Frontline: Metro Areas Join in Export Initiatives
To date, 28 cities across the country have come together under a pilot program called the Global Cities Initiative (GCI) to develop their foreign direct investment plans and volume of exports.
A number of lessons have been learned by participating cities regarding promoting their locations for FDI as well as exports. Consequently, strategies are being put in place. Portland, Oregon, for one, released a metro export plan and is shifting the region’s economic development orientation toward global trade.
For Indianapolis to remain strong in the long term and create the jobs we need, we must have local systems in place to help firms export goods, services, and ideas across the globe Indianapolis Mayor Gregory A. Ballard
“We are doing outbound trips, taking firms overseas, connecting businesses with other businesses, and creating sales opportunities and joint-venture relationships,” states Chris Harder, manager of Economic Development for the Portland Development Commission (PDC).
PDC launched the Greater Portland Export Initiative Business Plan and completed the Westside “Freight Access and Logistics Analysis” to determine critical freight movement patterns from Westside computer and electronics companies to the Portland International Airport and other transfer points, and recommended improvements to the surface transportation system, travel patterns, and other options to improve business fluidity. PDC also implemented a pilot program for under-exporters, trained economic development professionals on export assistance, increased public awareness of export opportunities, organized trade missions, and signed the city’s first Trade City Partnership with Mayor Janssen of Jaraguá do Sul, Brazil.
“Our current work on exports has revealed significant interest throughout the world in both Portland companies and our way of life, with the Daimler Trucks North America $150 million investment our most recent example,” says PDC Executive Director Patrick Quinton.
Portland Development Commission (PDC) also implemented a pilot program for under-exporters, trained economic development professionals on export assistance, increased public awareness of export opportunities, organized trade missions, and signed the city’s first Trade City Partnership with Mayor Janssen of Jaraguá do Sul, Brazil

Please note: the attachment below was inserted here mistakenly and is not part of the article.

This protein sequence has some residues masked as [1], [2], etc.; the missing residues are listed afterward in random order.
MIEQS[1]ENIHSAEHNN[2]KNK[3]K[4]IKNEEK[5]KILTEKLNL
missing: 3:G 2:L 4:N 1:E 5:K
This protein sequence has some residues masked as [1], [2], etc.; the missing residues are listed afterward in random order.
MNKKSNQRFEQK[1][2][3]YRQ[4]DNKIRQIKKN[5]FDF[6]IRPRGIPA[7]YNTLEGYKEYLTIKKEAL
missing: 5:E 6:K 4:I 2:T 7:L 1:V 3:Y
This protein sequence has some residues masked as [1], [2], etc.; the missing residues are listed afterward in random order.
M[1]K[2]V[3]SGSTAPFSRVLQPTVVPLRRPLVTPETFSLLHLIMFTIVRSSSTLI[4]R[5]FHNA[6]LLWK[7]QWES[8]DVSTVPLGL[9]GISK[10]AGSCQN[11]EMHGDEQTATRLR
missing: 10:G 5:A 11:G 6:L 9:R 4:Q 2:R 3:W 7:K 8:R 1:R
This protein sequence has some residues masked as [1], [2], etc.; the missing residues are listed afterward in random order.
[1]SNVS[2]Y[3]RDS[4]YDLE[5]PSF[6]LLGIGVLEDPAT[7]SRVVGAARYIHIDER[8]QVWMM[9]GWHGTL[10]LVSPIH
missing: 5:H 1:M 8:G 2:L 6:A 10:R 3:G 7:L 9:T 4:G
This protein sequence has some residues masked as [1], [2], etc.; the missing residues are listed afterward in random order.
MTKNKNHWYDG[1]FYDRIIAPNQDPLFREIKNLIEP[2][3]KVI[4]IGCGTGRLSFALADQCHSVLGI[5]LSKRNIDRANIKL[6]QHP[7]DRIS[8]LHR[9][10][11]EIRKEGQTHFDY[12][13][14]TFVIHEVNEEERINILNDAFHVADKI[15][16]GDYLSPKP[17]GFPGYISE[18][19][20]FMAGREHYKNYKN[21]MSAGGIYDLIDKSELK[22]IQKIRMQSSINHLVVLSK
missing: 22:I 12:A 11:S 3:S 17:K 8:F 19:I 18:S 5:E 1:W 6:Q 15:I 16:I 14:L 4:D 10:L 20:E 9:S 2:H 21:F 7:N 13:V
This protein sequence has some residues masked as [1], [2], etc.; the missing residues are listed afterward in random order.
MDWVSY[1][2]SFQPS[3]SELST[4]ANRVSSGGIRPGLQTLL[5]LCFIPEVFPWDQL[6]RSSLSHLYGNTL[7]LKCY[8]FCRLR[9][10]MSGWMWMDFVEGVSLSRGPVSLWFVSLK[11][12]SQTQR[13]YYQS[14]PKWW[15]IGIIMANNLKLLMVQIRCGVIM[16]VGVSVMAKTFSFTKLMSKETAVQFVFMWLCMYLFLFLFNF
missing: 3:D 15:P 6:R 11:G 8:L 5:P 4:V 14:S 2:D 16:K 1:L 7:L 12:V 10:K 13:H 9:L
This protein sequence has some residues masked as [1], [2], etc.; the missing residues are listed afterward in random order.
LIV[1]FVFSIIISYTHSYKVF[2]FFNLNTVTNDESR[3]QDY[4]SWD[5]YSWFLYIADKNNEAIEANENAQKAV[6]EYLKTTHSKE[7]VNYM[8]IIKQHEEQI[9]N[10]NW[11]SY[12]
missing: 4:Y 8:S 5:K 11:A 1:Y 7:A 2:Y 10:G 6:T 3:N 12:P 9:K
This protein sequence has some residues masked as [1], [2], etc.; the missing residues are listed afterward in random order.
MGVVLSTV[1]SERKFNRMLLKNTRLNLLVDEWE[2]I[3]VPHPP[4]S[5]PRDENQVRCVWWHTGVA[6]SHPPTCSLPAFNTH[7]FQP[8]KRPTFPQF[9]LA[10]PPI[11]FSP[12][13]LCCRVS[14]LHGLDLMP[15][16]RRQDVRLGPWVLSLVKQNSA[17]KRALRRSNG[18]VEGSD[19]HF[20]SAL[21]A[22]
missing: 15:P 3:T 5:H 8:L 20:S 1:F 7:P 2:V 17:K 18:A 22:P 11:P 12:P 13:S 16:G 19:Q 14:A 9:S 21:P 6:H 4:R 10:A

As another example, Indianapolis has developed a comprehensive Metro Indy Export Plan that aims to grow the number of exporting companies in the region 20 percent by 2020.
“By shifting our economic strategy to a global approach, we will be able to expand the resources available to companies looking to tap into the international marketplace and meet the high demand for U.S. goods and services,” notes Michael Huber, Indy Chamber president and CEO.
The plan includes a support system for small- and mid-sized enterprises exploring international markets. This encompasses export training, a single point of contact for export assistance, free online market data and analysis, and a “matchmaking” portal to find shared transportation and logistics opportunities to lower costs. The plan also promotes mentoring and supply-chain relationships between major exporters and new entrants, creating industry-wide opportunities.
“For Indianapolis to remain strong in the long term and create the jobs we need, we must have local systems in place to help firms export goods, services, and ideas across the globe,” explains Indianapolis Mayor Gregory A. Ballard. “Our export plan is the foundation of that effort. It positions Indianapolis to grow into a center for advanced production and services and helps ensure economic prosperity for the region.”
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